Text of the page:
4) A calculation showing that the “deviation” is consistent with the guidelines. This can be accomplished by using a child support computer program to determinethe percentage to be paid as additional support. First, calculate a base support using a base salary. Then, calculate what support would be if the base salary was increased $10,000 per year (or $833.33 per month). (By increasing income by $833.33 per month and determining that the actual $10,000/year equals an increase of $833.33 per month in support, the percentage of the bonus income may be measured by subtracting the higher child support figure from the base support figure and moving the decimal point.) For example, if the father increases his income by $10,000 annually, the annual support will change by $900, or 9 percent of $10,000. Thus father would pay nine percent of each bonus dollar to Mother as additional child support.

The deviation between an Ostler/Smith order (using the guideline to form a basis for the appropriate percentage) and the actual guideline amount is unlikely to be significant so long as the future variable income of the payor can be roughly estimated.
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Customer reply replied 6 years ago
Hi.. ..I have seen atorneys using a computer program to calculate on bonus. They run the disomaster and there itself there is a tab to put in bonus min -max bonus range and it calculates a table . This looks quite odd. IN my case I am getting paid in child support $700 . when we put bonus for my ex in the table i shows some child supprt and no supposal support. The stange thing is when they run my table I am asked to pay him supposal support as well and it is approx 1/3 of my bonus income. Nowhere in the table we are mentioning what the bonus is ..I am all lost also the judge could not make any sense on why I should be ordered to pay supposal support and that too 1/3 of my bonus. Please help and explain how and what should be done. I'm, all lost.
Family Lawyer: Law Pro, Lawyer replied 6 years ago
When was the last support order - what was the date?
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Customer reply replied 6 years ago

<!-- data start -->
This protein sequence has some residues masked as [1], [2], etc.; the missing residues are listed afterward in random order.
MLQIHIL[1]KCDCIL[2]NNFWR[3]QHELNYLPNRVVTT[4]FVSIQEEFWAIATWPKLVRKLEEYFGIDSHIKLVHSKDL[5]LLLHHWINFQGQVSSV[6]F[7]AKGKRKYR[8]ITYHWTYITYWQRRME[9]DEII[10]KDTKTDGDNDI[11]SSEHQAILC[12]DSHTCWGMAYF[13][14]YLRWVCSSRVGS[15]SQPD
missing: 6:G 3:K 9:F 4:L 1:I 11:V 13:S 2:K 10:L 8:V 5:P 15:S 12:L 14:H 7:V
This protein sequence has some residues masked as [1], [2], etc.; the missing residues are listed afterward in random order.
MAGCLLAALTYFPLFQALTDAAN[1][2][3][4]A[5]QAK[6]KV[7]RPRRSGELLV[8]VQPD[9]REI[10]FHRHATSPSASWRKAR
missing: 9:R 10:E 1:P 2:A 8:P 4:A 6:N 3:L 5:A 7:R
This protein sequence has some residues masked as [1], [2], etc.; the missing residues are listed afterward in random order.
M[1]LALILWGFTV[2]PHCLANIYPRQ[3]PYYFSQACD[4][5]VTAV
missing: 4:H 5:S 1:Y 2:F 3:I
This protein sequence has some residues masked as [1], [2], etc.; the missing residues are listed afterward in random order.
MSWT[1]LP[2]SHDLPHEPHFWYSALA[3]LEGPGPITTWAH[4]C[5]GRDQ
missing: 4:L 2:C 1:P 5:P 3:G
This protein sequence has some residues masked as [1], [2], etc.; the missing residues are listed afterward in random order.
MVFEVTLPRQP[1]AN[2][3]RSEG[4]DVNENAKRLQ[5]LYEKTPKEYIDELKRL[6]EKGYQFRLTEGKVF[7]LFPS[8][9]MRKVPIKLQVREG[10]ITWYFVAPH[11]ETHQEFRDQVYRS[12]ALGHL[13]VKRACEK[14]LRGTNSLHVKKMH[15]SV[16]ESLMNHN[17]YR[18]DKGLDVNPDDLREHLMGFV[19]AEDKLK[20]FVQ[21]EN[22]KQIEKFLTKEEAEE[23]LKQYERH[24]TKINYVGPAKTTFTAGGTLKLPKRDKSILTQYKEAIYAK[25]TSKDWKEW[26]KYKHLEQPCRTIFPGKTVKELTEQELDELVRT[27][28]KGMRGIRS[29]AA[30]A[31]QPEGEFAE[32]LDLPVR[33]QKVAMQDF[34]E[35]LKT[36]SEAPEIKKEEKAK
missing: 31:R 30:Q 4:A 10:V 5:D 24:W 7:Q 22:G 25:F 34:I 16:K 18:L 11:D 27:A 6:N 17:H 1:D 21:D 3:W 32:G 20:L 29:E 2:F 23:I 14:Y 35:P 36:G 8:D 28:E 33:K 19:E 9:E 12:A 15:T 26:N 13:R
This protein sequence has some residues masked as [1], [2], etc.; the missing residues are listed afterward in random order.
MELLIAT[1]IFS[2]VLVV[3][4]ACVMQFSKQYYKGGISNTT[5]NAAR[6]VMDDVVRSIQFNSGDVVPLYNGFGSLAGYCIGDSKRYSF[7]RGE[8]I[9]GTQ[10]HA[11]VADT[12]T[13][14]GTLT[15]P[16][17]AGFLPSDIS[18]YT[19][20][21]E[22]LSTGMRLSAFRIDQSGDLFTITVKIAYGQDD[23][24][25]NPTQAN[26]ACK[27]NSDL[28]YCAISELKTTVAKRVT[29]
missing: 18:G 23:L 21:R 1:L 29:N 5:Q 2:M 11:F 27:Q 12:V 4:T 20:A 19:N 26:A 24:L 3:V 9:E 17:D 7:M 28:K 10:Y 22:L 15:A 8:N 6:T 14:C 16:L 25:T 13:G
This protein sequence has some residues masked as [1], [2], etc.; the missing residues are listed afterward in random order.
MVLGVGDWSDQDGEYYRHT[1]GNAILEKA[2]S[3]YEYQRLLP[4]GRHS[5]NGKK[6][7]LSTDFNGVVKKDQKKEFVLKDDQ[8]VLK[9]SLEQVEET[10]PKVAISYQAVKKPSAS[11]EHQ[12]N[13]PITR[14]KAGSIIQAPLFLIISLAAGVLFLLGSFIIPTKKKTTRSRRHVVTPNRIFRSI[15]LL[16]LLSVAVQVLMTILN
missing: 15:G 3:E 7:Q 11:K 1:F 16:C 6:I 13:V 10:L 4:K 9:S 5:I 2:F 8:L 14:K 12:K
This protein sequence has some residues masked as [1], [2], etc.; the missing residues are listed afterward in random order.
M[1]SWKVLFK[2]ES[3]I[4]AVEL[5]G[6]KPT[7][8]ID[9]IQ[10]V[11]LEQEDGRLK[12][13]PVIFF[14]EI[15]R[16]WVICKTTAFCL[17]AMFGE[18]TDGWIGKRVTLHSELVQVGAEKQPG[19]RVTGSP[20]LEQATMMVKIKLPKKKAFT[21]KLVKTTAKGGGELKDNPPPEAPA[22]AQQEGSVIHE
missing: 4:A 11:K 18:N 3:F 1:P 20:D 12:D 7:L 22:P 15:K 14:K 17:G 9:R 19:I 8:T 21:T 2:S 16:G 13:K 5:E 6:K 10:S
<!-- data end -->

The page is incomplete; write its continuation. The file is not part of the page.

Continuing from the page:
on 12/7/2010 my ex was ordered to pay me $735 in support .there was no supposal support in this dissomaster and no supposal support was ordered on the base dissomaster. but for the bonus the judge has ordered child and supposal support to both of us . In 2010 he got bonus 14800 but with the computer prgram they run he is not to pay any supposal support to me. I got bonus in 2011 19,000 and my ex is to still get bonus in 2011 but the table they run they ask me to pay him 700 in child suppport and 4800 in supposal support on my bonus income. I am all confused. Please help.
Customer reply replied 6 years ago
I have not heard back on this and the status shows as closed.?Can you please help me with this.
Customer reply replied 6 years ago
if court orders to use ostlersmith table for support calculation on bonus income how i can prove that it is wrongly calculating &what are exact fallacies.
Family Lawyer: JerrySJD, Attorney replied 6 years ago
JerrySJD
JerrySJD, Attorney
Category: Family Law
Satisfied Customers: 821
Experience: Divorce, child custody, support, mediation, alimony
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You run both bonuses. Once you see the amounts due, you can offset the two, which is easier than writing two checks for the full amount. Your ex should agree to the offet since there is no net loss.
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Customer reply replied 6 years ago
Can you Pl ellaborate on running both bonuses. How do you calculate spousal on bonus income. Do we put bonus income in disso. On base salary there are no spousal orders.
Family Lawyer: JerrySJD, Attorney replied 6 years ago
The bonuses are entered after they are received.
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Customer reply replied 6 years ago
Where do u enter bonuses..... and how. What abt the base income.
Family Lawyer: JerrySJD, Attorney replied 6 years ago

You enter the bonus on the income line. Do you have the DissoMaster program? You can get one at:

http://www.childsupportca.com/dissomaster.htm

Remember, you put monthly figures, so the bonus is divided by 12 for the year. If you put the full bonus you will get a huge number, which is incorrect. Hope this helps. Thank you for the opportunity to serve you.